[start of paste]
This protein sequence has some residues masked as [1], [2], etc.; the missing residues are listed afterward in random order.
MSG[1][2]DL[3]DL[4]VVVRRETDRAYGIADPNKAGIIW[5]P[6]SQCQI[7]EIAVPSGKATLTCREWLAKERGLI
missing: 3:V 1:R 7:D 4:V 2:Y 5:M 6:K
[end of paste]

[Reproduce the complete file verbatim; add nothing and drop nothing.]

This protein sequence has some residues masked as [1], [2], etc.; the missing residues are listed afterward in random order.
MSG[1][2]DL[3]DL[4]VVVRRETDRAYGIADPNKAGIIW[5]P[6]SQCQI[7]EIAVPSGKATLTCREWLAKERGLI
missing: 3:V 1:R 7:D 4:V 2:Y 5:M 6:K